Welcome to my blog

This is where I post various musings about wildlife and ecology, observations of interesting species (often invertebrates)
and bits of research that grab my attention. As well as blogging, I undertake professional ecological & wildlife surveys
covering invertebrates, plants, birds, reptiles, amphibians and some mammals, plus habitat assessment and management
. I don't work on planning applications/for developers. The pages on the right will tell you more about my work,
main interests and key projects, and you can follow my academic work here.

Monday 4 November 2013

No clouds, no rain, no cold, November

This title of this post may well be inaccurate by tomorrow, but for now - in this part of Britain at least - it is warm, dry and sunny. More importantly, it has remained warm apart from a couple of cold nights and dry apart from a few days of stormy rain for much of the autumn. This of course affects our wildlife. For example, a 'proper' hot, dry summer after several cool, wet ones has seen butterfly populations bounce back to some extent, and this is likely to be helped by a long warm autumn. Undoubtedly, migratory birds will have done better than in previous years, being able to find more food for there long autumn flight, and hibernating species will have a better chance of storing enough energy for the winter. Personal observations also bear this out - garden birds are not using our feeders so much as they have been (though I have seen plenty of birds around) - presumably there is still plenty of wild food available.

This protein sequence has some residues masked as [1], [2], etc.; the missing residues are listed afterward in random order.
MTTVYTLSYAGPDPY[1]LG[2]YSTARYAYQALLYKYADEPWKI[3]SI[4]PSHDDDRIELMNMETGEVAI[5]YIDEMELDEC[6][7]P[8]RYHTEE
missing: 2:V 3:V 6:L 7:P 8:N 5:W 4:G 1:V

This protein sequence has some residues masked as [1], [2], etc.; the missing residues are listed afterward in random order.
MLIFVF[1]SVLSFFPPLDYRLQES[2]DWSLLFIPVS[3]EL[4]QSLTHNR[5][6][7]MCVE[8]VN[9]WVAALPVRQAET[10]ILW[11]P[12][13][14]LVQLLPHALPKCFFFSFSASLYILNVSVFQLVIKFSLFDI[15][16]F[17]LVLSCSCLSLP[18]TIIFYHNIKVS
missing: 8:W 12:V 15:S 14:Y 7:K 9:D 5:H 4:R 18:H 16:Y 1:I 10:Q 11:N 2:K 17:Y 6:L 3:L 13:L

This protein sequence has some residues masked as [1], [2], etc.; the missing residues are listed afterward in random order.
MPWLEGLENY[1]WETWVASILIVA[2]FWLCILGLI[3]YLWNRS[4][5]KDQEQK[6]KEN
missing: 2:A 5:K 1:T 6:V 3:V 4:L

This year our strawberry plants have fruited into November - some wild plants will be doing the same
A long season of favourable conditions means that breeding/reproduction can go on for longer with 'extra' broods possibly being squeezed in before winter. I have seen late jackdaw broods in chimney-pots nearby, but on a smaller scale, the female Steatoda nobilis false widow spider (one of the species associated with tabloids' recent scaremongering) that lives in our garden storage box has another brood which she guards closely.

Female Steatoda nobilis guarding her egg-sac - two old sacs remain showing that this is the third brood in this sheltered location.

 Of course, it is autumn - leaves are turning yellow and falling - and it has been damp recently, so Fungi are also appearing to remind us that this is not simply an extension of summer. There are 'toadstool' or mushroom-types of Fungi, but personally I am drawn to the smaller species (as I am with invertebrates), some of which have appeared, almost overnight, on some of our garden woodwork...
The common species Coral Spot Nectria cinnabarina - associated with dead wood, here it is on a batten forming part of a garden shed
A small species on hardwood garden shelving - I haven't yet identified it but it look a little like an oysterling (Crepidotus sp.)
So, just a few observations about this autumn, but they do give a flavour of how the current and recent conditions affect the wildlife we see - hope you enjoy whatever you are watching out for!

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